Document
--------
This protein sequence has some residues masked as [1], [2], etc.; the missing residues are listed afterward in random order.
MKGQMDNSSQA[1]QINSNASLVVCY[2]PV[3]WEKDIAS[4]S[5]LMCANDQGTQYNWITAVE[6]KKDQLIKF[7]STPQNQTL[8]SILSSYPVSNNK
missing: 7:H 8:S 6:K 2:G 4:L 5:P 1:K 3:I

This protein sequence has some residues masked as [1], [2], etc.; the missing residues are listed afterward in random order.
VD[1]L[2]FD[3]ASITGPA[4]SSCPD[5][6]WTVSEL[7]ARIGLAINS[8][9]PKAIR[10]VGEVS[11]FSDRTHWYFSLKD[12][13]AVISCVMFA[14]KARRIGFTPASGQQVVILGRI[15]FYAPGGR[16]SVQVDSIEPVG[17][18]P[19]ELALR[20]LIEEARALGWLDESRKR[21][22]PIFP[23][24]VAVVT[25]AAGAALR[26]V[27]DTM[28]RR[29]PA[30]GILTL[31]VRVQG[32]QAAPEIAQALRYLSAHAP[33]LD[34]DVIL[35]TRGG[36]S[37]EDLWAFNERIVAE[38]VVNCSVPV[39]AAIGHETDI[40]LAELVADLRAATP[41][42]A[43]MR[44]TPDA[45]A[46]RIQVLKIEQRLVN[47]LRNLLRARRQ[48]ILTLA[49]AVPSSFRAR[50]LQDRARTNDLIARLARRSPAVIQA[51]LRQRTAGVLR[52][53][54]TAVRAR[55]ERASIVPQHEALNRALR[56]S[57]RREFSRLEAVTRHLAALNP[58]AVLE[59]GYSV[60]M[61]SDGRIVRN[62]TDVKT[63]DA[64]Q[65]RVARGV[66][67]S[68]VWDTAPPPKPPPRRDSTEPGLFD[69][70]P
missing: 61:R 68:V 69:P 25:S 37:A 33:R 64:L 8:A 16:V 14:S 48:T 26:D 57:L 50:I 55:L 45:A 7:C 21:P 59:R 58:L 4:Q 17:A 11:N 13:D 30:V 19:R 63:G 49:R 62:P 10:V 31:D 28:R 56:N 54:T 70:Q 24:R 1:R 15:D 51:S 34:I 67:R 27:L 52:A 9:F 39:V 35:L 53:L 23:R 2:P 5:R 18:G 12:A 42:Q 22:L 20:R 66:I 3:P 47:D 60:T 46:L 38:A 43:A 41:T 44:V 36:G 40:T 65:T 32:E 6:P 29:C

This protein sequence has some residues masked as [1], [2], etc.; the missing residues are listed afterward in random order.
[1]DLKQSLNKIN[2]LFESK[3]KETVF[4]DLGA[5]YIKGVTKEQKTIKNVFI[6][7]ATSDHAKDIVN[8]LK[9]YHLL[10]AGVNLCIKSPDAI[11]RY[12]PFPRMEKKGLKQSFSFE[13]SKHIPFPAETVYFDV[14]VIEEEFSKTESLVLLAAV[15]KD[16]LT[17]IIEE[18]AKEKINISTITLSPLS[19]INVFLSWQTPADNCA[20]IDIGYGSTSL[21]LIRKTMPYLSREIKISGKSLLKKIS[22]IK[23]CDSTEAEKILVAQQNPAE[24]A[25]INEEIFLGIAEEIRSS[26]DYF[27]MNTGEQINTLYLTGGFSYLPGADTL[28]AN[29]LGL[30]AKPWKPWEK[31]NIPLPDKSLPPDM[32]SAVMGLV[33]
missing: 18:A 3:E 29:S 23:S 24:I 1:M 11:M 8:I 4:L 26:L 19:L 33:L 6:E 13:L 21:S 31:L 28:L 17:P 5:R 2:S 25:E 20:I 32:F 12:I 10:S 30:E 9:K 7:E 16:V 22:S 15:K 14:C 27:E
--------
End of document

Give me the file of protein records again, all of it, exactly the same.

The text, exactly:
This protein sequence has some residues masked as [1], [2], etc.; the missing residues are listed afterward in random order.
MKGQMDNSSQA[1]QINSNASLVVCY[2]PV[3]WEKDIAS[4]S[5]LMCANDQGTQYNWITAVE[6]KKDQLIKF[7]STPQNQTL[8]SILSSYPVSNNK
missing: 7:H 8:S 6:K 2:G 4:L 5:P 1:K 3:I

This protein sequence has some residues masked as [1], [2], etc.; the missing residues are listed afterward in random order.
VD[1]L[2]FD[3]ASITGPA[4]SSCPD[5][6]WTVSEL[7]ARIGLAINS[8][9]PKAIR[10]VGEVS[11]FSDRTHWYFSLKD[12][13]AVISCVMFA[14]KARRIGFTPASGQQVVILGRI[15]FYAPGGR[16]SVQVDSIEPVG[17][18]P[19]ELALR[20]LIEEARALGWLDESRKR[21][22]PIFP[23][24]VAVVT[25]AAGAALR[26]V[27]DTM[28]RR[29]PA[30]GILTL[31]VRVQG[32]QAAPEIAQALRYLSAHAP[33]LD[34]DVIL[35]TRGG[36]S[37]EDLWAFNERIVAE[38]VVNCSVPV[39]AAIGHETDI[40]LAELVADLRAATP[41][42]A[43]MR[44]TPDA[45]A[46]RIQVLKIEQRLVN[47]LRNLLRARRQ[48]ILTLA[49]AVPSSFRAR[50]LQDRARTNDLIARLARRSPAVIQA[51]LRQRTAGVLR[52][53][54]TAVRAR[55]ERASIVPQHEALNRALR[56]S[57]RREFSRLEAVTRHLAALNP[58]AVLE[59]GYSV[60]M[61]SDGRIVRN[62]TDVKT[63]DA[64]Q[65]RVARGV[66][67]S[68]VWDTAPPPKPPPRRDSTEPGLFD[69][70]P
missing: 61:R 68:V 69:P 25:S 37:A 33:R 64:L 8:A 16:V 14:S 48:T 26:D 57:L 50:I 55:L 45:A 7:C 21:P 59:R 58:L 4:Q 17:A 11:N 13:D 30:V 19:R 63:G 49:R 62:P 10:V 31:D 28:R 56:N 54:T 70:Q 24:R 1:R 15:D 51:S 34:I 67:R 27:L 52:A 9:F 39:V 35:L 53:L 23:R 2:P 5:R 18:G 12:A 42:Q 22:L 20:R 66:I 3:P 47:D 60:T 46:L 38:A 43:A 41:T 44:V 36:G 40:T 65:T 32:E 6:P 29:C

This protein sequence has some residues masked as [1], [2], etc.; the missing residues are listed afterward in random order.
[1]DLKQSLNKIN[2]LFESK[3]KETVF[4]DLGA[5]YIKGVTKEQKTIKNVFI[6][7]ATSDHAKDIVN[8]LK[9]YHLL[10]AGVNLCIKSPDAI[11]RY[12]PFPRMEKKGLKQSFSFE[13]SKHIPFPAETVYFDV[14]VIEEEFSKTESLVLLAAV[15]KD[16]LT[17]IIEE[18]AKEKINISTITLSPLS[19]INVFLSWQTPADNCA[20]IDIGYGSTSL[21]LIRKTMPYLSREIKISGKSLLKKIS[22]IK[23]CDSTEAEKILVAQQNPAE[24]A[25]INEEIFLGIAEEIRSS[26]DYF[27]MNTGEQINTLYLTGGFSYLPGADTL[28]AN[29]LGL[30]AKPWKPWEK[31]NIPLPDKSLPPDM[32]SAVMGLV[33]
missing: 18:A 3:E 29:S 23:S 24:I 1:M 11:M 8:I 4:L 26:L 19:L 33:L 6:E 13:L 21:S 31:L 28:L 17:P 5:R 2:S 25:E 20:I 32:F 12:I 10:S 30:E 9:K 7:E 16:V 22:S 15:K 14:C 27:E